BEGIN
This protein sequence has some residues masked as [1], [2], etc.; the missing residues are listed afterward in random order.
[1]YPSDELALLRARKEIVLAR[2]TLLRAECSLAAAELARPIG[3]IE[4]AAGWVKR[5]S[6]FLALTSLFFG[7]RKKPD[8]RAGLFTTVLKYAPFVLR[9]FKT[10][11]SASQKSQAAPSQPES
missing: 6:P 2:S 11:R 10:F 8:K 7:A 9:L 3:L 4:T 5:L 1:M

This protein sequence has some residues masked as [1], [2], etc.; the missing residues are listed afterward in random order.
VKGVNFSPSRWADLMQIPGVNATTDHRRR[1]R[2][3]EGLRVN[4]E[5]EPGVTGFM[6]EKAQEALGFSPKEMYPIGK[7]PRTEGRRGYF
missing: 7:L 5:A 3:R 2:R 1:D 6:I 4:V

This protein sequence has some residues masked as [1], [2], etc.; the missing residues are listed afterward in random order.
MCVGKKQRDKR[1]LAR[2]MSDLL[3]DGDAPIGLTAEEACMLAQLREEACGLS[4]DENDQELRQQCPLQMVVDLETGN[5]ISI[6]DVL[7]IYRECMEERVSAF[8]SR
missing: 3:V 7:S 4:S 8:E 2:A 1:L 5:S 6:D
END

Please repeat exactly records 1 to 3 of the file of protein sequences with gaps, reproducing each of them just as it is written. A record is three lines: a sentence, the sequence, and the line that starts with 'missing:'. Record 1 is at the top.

This protein sequence has some residues masked as [1], [2], etc.; the missing residues are listed afterward in random order.
[1]YPSDELALLRARKEIVLAR[2]TLLRAECSLAAAELARPIG[3]IE[4]AAGWVKR[5]S[6]FLALTSLFFG[7]RKKPD[8]RAGLFTTVLKYAPFVLR[9]FKT[10][11]SASQKSQAAPSQPES
missing: 6:P 2:S 11:R 10:F 8:K 7:A 9:L 3:L 4:T 5:L 1:M

This protein sequence has some residues masked as [1], [2], etc.; the missing residues are listed afterward in random order.
VKGVNFSPSRWADLMQIPGVNATTDHRRR[1]R[2][3]EGLRVN[4]E[5]EPGVTGFM[6]EKAQEALGFSPKEMYPIGK[7]PRTEGRRGYF
missing: 7:L 5:A 3:R 2:R 1:D 6:I 4:V

This protein sequence has some residues masked as [1], [2], etc.; the missing residues are listed afterward in random order.
MCVGKKQRDKR[1]LAR[2]MSDLL[3]DGDAPIGLTAEEACMLAQLREEACGLS[4]DENDQELRQQCPLQMVVDLETGN[5]ISI[6]DVL[7]IYRECMEERVSAF[8]SR
missing: 3:V 7:S 4:S 8:E 2:A 1:L 5:S 6:D